The temple made news last spring when it was vandalized by two young men. Those men pleaded guilty this week, and could spend two months in jail and pay restitution of more than $90,000 each.
Dr. Shashikant Sane, who is on the temple's executive committee, recalls the incident.
"One unfortunate night on April 5 of this year, two young individuals, who did not know what they were doing perhaps, came in, saw the light, broke through these windows with a baseball bat and basically destroyed many of the statues in this particular location," Sane says.
The vandalism both horrified and unified Twin Cities Hindus in the midst of an otherwise exciting time for the community -- which was getting ready to celebrate the opening of the huge new $9 million temple building.
The Hindu community celebrated an official grand opening earlier this month, but the temple is far from complete.
The building houses an auditorium, classrooms, meeting rooms, a kitchen, and plenty of room for dancing and feasting.
But the centerpiece of the new facility is a huge, sunlit room with bright orange pillars, polished stone floors and -- eventually -- 19 ornate shrines. They are temples within a temple.
Dr. Sane has helped lead the construction project. He emphasizes that the 19 temples each honor different representations of a single God.
"God is only one, but the names and forms and shapes and actions into relationship is different," he explains. "If you look at me I'm a physician. I'm Dr. Sane. You can meet me as Dr. Sane at Children's Hospital. You may see me on the tennis courts as a tennis player. You may see me in the swimming pool as a swimmer. I'm a husband; I'm a father. So my relationship varies."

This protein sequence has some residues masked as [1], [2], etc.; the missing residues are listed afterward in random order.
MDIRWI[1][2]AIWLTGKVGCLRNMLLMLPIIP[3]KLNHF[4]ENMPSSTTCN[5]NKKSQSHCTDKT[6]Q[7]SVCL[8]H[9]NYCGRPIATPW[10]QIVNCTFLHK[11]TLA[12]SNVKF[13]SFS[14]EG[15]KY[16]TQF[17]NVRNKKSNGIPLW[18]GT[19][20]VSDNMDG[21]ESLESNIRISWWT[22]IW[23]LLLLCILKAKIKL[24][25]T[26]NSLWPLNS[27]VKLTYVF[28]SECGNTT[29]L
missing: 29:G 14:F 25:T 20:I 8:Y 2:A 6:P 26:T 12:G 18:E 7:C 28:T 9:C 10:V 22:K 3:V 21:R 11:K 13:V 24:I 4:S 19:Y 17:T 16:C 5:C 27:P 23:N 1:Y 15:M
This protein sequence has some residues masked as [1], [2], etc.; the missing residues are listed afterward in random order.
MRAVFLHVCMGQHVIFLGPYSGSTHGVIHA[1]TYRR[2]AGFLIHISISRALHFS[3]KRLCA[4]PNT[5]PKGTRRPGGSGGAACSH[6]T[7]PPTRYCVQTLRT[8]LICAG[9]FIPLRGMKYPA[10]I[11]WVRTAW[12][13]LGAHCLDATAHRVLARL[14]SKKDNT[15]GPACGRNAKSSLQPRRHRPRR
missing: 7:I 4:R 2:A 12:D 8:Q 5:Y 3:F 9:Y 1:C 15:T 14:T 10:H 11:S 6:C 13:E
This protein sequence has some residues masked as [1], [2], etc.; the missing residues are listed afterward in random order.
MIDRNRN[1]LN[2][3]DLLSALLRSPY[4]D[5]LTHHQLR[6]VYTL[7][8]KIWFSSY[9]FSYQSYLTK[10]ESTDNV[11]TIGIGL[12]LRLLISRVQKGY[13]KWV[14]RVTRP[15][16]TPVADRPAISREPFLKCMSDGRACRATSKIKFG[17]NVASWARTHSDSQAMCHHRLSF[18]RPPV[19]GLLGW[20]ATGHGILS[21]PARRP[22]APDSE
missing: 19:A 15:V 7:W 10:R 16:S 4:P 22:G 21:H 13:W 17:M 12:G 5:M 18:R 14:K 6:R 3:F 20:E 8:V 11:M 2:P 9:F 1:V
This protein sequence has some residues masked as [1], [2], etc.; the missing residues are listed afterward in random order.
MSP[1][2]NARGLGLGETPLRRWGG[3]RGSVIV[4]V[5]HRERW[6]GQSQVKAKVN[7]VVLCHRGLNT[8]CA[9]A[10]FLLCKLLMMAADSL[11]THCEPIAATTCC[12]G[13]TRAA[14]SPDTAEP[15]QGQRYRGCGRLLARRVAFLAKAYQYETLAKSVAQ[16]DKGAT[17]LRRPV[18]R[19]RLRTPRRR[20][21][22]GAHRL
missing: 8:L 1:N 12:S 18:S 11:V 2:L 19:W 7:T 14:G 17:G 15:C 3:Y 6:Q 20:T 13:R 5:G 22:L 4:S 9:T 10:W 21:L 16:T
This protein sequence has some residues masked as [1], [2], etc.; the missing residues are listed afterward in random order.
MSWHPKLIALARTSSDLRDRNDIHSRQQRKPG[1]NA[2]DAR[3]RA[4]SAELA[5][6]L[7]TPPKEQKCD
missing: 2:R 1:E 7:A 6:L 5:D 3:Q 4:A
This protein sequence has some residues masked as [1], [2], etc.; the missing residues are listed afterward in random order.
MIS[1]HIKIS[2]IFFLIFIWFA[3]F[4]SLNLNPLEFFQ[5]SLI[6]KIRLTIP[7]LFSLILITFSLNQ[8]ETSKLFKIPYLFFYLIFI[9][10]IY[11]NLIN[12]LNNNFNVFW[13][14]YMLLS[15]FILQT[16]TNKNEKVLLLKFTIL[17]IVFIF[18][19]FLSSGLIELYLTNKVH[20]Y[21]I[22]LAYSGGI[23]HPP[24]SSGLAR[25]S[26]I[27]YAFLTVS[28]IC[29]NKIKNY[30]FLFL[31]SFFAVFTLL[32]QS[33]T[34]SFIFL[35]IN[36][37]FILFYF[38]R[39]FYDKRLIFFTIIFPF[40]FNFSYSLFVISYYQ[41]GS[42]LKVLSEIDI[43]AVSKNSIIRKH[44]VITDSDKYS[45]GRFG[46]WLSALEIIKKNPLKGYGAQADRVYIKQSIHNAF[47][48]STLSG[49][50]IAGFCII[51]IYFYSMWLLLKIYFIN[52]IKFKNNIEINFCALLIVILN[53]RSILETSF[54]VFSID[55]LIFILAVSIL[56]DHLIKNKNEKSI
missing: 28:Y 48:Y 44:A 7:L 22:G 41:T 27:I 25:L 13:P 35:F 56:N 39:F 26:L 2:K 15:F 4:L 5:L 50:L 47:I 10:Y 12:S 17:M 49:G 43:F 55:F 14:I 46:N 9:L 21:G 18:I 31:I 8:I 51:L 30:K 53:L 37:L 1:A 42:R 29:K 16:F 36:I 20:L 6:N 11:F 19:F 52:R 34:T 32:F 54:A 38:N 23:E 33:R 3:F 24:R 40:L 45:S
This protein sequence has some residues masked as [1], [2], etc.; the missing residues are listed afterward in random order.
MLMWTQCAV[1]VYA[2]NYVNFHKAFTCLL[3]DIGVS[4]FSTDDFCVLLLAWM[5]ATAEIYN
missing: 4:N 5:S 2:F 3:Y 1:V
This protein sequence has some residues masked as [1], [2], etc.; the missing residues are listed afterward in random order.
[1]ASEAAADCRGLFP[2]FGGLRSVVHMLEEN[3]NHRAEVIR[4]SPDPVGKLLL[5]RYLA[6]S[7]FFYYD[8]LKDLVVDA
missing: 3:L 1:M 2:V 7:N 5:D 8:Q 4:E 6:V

"So, whatever form an individual feels most comfortable to interact with me, that is the form that individual uses to establish the communion between the inner divinity that each one of us has and the cosmic divinity that pervades the entire cosmos," Sane says.
Only five of the 19 temples are complete, but eventually each will house an elaborate statue, handmade back in India.
The room's largest shrine is dedicated to Vishnu, one of the most revered figures in the Hindu faith. Intricate designs and handmade figures of musicians and lions speckle the temple's crown. Brightly colored string and strands of fresh flowers liven up the grey facade.
Inside is a standing depiction of Vishnu, flanked by two female figures representing mother earth and the goddess of prosperity.
As a sign of respect, Vishnu himself is just slightly smaller than the statue on which he is modeled. That original stands in a 1,500-year-old temple in southern India. Sane says the local Hindu community chose that temple as the inspiration for this one.
"There are only two beautiful temples like this in the entire Indian continent, and there's the first one of this kind on the American continent, so there are very few special temples dedicated to Lord Vishnu," says Sane. "We thought since we did not have a standing, blessing, divine form of Vishnu anywhere in this part of the continent, the community wanted that to be the main diety, so that's the one that is there."